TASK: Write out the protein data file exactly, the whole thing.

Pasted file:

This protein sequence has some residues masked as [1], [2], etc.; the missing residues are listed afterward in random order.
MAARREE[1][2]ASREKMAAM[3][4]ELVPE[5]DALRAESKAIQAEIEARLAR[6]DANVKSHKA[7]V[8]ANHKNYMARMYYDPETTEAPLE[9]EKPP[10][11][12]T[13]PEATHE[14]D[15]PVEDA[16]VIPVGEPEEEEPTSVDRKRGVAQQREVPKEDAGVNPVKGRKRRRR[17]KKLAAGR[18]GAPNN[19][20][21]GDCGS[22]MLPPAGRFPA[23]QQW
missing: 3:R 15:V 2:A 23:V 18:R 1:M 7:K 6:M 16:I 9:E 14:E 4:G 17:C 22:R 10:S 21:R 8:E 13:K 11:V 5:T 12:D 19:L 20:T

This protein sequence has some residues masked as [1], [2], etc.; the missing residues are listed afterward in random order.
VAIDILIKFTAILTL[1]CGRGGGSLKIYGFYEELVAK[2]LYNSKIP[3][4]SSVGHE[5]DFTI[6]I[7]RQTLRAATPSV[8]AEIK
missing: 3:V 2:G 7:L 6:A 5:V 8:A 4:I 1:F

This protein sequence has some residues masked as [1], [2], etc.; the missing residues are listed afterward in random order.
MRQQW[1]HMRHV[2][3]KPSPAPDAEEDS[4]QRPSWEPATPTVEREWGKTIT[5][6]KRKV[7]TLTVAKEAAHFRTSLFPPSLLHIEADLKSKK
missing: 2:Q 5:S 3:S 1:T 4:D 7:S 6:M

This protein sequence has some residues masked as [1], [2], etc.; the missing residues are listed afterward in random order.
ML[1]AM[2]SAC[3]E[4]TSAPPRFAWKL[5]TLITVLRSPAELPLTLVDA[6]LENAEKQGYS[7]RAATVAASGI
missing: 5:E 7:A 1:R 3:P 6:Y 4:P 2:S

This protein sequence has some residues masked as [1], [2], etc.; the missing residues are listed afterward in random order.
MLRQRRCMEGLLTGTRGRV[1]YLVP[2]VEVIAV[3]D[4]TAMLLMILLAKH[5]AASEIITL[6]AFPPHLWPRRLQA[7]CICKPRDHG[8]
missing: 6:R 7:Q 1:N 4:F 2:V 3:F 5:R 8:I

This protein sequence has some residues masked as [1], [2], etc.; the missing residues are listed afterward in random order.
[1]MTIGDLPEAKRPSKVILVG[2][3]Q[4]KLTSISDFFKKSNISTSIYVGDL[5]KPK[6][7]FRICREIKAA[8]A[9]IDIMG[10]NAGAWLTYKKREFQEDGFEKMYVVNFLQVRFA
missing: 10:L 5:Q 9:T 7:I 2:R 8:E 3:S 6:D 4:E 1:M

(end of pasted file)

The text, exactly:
This protein sequence has some residues masked as [1], [2], etc.; the missing residues are listed afterward in random order.
MAARREE[1][2]ASREKMAAM[3][4]ELVPE[5]DALRAESKAIQAEIEARLAR[6]DANVKSHKA[7]V[8]ANHKNYMARMYYDPETTEAPLE[9]EKPP[10][11][12]T[13]PEATHE[14]D[15]PVEDA[16]VIPVGEPEEEEPTSVDRKRGVAQQREVPKEDAGVNPVKGRKRRRR[17]KKLAAGR[18]GAPNN[19][20][21]GDCGS[22]MLPPAGRFPA[23]QQW
missing: 3:R 15:V 2:A 23:V 18:R 1:M 7:K 6:M 16:I 9:E 14:E 4:G 17:C 22:R 10:S 21:R 8:E 13:K 11:V 5:T 12:D 19:L 20:T

This protein sequence has some residues masked as [1], [2], etc.; the missing residues are listed afterward in random order.
VAIDILIKFTAILTL[1]CGRGGGSLKIYGFYEELVAK[2]LYNSKIP[3][4]SSVGHE[5]DFTI[6]I[7]RQTLRAATPSV[8]AEIK
missing: 3:V 2:G 7:L 6:A 5:V 8:A 4:I 1:F

This protein sequence has some residues masked as [1], [2], etc.; the missing residues are listed afterward in random order.
MRQQW[1]HMRHV[2][3]KPSPAPDAEEDS[4]QRPSWEPATPTVEREWGKTIT[5][6]KRKV[7]TLTVAKEAAHFRTSLFPPSLLHIEADLKSKK
missing: 2:Q 5:S 3:S 1:T 4:D 7:S 6:M

This protein sequence has some residues masked as [1], [2], etc.; the missing residues are listed afterward in random order.
ML[1]AM[2]SAC[3]E[4]TSAPPRFAWKL[5]TLITVLRSPAELPLTLVDA[6]LENAEKQGYS[7]RAATVAASGI
missing: 5:E 7:A 1:R 3:P 6:Y 4:P 2:S

This protein sequence has some residues masked as [1], [2], etc.; the missing residues are listed afterward in random order.
MLRQRRCMEGLLTGTRGRV[1]YLVP[2]VEVIAV[3]D[4]TAMLLMILLAKH[5]AASEIITL[6]AFPPHLWPRRLQA[7]CICKPRDHG[8]
missing: 6:R 7:Q 1:N 4:F 2:V 3:F 5:R 8:I

This protein sequence has some residues masked as [1], [2], etc.; the missing residues are listed afterward in random order.
[1]MTIGDLPEAKRPSKVILVG[2][3]Q[4]KLTSISDFFKKSNISTSIYVGDL[5]KPK[6][7]FRICREIKAA[8]A[9]IDIMG[10]NAGAWLTYKKREFQEDGFEKMYVVNFLQVRFA
missing: 10:L 5:Q 9:T 7:I 2:R 8:E 3:S 6:D 4:E 1:M